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The church which has one gold and four blue domes is the Church of St Nicholas at Pyzhakh. Opposite the church we see two single-storey bordeaux-coloured buildings joined by a porch. They were once the property of a significant merchant and Freeman of the City of Moscow, Vassily Arshinov.
The Church of St Nicholas at Pyzhakh was originally built in the C17th and consecrated to the Annunciation of Our Lord. The Church was built as an annexe to St Nicholas's Church, which abuts it to the Eastern side. There are 16 window-lets set in the gabled bell-tower, enabling its chimes to be heard more loudly. The architect's name isn't known, but the extent of the decoration on the church is great, even for that time.
Symmetrically aligned with the Church of St Nicholas there were the Chapels of St Anthony and St Theodosius of the Holy Caves. In fact one bell from the bell-tower once had the honour of appearing in the orchestra of the Bolshoi Theatre – these days it's in the belltower of the Elokhovsky Cathedral. The railings which face Bolshaya Ordynka were put up in the C19th, but the rails were replaced in the style moderne era.
A wooden Church of the Annunciation stood on the site of the St Nicholas at Pyzhakh Church no earlier than 1593. It was paid for by sharpshooters of a regiment led by a captain named Filosofov. During the rule of Tsar Alexei Mihailovich this same sharpshooter regiment had been sent to serve as the garrison troops in Kiev. There they relieved a regiment captained by Bogdan Pyzhov – whose surname comes into the name of the St Nicholas Church at Pyzhakh. By the mid-C17th the church has been rebuilt in stone – the church building which we see nowadays, in fact.
The Church of Nicholas was rebuilt and refurbished many times. It was desecrated by Napoleon's occupying army in 1812, and it was not until 1848 that it was fully restored and redecorated – a process which took forty years. All the work undertaken during those many years of rebuilding was paid for by the charitable donations of Ivan Lyamin, the benefactor and trustee of the church. Lyamin subsequently became Mayor Of Moscow for some years, and was a founder member of the Moscow Merchants Bank.
Three of the priests who served at the Church of St Nicholas during the years of Communist repression were subsequently canonised by the Russian Orthodox Church as Latter-Day Martyrs. They were Holy Father Gabriel Igoshkin, Rector from 1928 until 1934; Holy Martyr Nikolai Pomerantsev; and Martyr Tatiana Grimbilt, a member of the choir.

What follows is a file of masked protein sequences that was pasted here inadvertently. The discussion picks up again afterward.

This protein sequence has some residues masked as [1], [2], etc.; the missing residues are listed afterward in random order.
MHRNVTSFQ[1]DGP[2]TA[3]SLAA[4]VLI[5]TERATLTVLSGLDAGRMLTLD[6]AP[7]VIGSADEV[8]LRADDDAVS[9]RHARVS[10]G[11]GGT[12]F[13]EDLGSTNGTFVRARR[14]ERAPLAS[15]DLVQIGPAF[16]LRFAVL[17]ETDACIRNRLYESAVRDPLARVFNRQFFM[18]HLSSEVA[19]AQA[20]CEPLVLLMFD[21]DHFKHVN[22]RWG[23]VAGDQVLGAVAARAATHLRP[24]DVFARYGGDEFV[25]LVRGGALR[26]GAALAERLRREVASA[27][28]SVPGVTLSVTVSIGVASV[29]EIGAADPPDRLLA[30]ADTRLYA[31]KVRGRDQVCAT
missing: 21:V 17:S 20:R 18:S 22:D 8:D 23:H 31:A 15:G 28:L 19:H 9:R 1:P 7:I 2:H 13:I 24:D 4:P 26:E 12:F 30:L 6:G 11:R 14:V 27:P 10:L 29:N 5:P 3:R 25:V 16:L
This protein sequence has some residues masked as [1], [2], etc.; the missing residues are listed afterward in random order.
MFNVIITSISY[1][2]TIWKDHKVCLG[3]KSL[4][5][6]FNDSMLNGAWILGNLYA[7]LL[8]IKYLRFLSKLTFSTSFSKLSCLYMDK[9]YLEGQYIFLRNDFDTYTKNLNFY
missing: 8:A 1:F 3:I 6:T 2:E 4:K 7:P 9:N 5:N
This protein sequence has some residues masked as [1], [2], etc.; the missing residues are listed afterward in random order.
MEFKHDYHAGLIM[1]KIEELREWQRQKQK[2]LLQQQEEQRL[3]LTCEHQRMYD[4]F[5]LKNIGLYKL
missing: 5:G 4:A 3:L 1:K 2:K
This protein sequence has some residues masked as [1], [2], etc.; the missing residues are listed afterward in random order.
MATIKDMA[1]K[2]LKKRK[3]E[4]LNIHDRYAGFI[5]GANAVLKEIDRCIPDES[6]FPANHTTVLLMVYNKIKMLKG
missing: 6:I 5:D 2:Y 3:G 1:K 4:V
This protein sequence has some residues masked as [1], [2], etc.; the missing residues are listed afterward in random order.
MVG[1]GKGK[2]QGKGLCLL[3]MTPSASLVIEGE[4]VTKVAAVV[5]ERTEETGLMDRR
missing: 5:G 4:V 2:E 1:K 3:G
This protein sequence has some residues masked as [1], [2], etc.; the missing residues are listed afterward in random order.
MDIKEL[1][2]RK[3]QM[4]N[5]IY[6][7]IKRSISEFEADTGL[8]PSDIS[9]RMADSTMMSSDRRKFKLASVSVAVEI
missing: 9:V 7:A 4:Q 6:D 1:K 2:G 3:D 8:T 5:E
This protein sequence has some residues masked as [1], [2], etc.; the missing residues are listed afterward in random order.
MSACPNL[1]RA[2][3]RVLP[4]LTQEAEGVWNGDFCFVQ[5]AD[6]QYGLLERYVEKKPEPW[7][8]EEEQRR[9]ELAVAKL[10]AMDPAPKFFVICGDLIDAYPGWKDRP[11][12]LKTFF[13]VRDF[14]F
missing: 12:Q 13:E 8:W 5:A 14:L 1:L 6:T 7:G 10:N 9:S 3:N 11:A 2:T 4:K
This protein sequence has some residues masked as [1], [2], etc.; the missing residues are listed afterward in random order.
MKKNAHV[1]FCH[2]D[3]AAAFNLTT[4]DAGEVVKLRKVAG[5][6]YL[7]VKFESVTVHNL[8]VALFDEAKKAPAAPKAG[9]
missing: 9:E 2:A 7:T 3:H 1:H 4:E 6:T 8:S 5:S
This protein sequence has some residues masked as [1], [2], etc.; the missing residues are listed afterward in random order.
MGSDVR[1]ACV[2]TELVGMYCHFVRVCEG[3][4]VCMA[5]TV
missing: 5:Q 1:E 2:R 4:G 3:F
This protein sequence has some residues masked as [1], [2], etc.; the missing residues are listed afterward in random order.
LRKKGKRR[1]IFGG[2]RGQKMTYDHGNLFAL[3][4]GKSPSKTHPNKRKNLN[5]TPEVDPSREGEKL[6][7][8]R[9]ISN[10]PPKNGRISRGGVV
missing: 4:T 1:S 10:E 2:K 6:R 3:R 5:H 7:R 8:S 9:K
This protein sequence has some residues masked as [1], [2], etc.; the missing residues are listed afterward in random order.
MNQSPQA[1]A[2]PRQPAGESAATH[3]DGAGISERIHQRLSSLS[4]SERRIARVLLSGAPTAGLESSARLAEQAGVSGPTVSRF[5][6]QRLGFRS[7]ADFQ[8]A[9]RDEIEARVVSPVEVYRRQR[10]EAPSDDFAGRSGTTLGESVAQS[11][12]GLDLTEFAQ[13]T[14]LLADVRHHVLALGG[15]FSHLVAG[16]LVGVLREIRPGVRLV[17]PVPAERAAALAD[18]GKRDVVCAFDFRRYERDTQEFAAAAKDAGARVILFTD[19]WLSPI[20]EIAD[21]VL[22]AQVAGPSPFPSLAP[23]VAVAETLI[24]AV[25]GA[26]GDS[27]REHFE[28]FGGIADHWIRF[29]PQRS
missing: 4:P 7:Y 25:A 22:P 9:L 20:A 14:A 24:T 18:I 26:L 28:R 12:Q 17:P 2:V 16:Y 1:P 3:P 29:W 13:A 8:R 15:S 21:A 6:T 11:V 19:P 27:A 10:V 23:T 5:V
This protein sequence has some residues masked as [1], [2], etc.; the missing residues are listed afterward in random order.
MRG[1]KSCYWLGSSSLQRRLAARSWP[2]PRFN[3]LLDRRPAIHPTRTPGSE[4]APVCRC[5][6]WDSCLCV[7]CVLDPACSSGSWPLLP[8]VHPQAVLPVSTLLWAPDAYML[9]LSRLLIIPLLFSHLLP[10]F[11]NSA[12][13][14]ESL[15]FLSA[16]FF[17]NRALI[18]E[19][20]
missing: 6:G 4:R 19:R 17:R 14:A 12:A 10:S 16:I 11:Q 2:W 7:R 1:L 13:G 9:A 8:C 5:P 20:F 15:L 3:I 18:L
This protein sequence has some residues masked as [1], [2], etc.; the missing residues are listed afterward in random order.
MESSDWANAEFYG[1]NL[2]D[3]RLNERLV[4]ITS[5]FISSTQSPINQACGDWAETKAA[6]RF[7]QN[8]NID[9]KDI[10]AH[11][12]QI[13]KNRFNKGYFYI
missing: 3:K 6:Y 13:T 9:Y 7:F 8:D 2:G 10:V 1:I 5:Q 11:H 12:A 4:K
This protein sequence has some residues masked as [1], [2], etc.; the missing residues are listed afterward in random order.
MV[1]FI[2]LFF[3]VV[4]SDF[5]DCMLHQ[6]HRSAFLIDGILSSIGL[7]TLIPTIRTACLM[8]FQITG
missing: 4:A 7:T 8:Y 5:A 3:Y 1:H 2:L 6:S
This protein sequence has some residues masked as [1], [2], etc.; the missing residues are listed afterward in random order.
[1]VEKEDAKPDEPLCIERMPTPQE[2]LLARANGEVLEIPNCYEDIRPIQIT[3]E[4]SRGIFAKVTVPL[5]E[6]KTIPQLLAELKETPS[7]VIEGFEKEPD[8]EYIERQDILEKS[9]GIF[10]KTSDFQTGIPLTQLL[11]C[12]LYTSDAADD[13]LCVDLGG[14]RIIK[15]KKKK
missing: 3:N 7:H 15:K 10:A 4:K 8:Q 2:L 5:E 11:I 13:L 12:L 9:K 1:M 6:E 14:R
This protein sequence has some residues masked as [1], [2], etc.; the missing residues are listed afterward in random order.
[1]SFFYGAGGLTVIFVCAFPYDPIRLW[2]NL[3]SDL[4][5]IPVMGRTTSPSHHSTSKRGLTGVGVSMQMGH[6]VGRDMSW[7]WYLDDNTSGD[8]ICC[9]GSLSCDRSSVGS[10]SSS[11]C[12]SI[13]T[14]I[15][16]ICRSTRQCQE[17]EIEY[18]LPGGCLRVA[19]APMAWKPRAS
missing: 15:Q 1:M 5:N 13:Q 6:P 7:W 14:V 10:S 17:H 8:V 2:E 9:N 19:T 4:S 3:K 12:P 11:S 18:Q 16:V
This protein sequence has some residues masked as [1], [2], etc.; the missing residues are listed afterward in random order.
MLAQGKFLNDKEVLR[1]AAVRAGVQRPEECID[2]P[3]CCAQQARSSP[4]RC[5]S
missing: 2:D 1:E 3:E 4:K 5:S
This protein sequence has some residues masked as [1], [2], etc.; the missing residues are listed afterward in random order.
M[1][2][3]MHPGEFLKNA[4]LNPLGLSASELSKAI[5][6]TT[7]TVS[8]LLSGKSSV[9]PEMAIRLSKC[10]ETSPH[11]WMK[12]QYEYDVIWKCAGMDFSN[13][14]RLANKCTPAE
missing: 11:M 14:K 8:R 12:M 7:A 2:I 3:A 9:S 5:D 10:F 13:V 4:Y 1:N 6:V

The territories of historical district Zamoskvorechye lie on the right (southern) bank of the Moskva River. They joined Moscow in the 14th century when Russian lands used to suffer from the Golden Horde raids. The settlers mainly were soldiers, handicraftsmen and merchants. Their life was organized in a patchwork sloboda system. In 1591-1592 during the reign of Feodor I the fortified wall on the site of the present-day Garden Ring was built. Even now, one can easily understand from the street names what occupation the residents had centuries ago. For example, royal garden attendants (садовники, sadovniki) settled in the beginning of present-day Sadovnicheskaya Street from 1495 until the fire of 1701; tanners specializing in sheepskin (oвчинники, ovchinniki) gave their name to Ovchinnikovsky Lanes; royal mint workers (монетчики, monetchiki) – to Monetchikovsky Lanes, Court translators (толмачи, tolmachi) to Tolmachevsky Lanes. Bolshaya Ordynka Street was named after Orda, was the road to the Golden Horde, and was initially home to the Tatar community.
During our tour we are going to tell you about famous historic buildings in Pyatnitskaya Street, the main walking street of the district. We will walk around the State Tretyakov Gallery and listen to the story about the Tretyakovs, famous Russian businessmen, collectors and patrons of art, and the history of their collection and Gallery building.
There is also the house and museum of another famous Russian businessman and patron of art - Bakhrushin museum of theater, built in 1896.
Famous Russian writer Alexander Ostrovsky also lived in Zamoskvorechye, in Malaya Ordynka street. If you like his works you can visit his house-museum.
Zamoskvorechye is famous for its churches: Church of St. Sophia Of God's Wisdom on Gardener's Island and its belfry, Church of St. George the Victorious in Endova, The Church of the Ikon “the Joy of All Who Suffer”, The Church of St Nicholas at Pyzhakh, etc. Each of them has its own history and mystery.
With Your Audio Guide you will go through all the streets and lanes, get familiar with some interesting yards, explore the legends and myths and find out the truth. You will relax on the benches of Bolotnaya square; take pictures of the Kremlin domes, Giant Peter the Great statue, river embankments, learn about the former Mamontov Hotel and super deluxe Balchug-Kempinsky.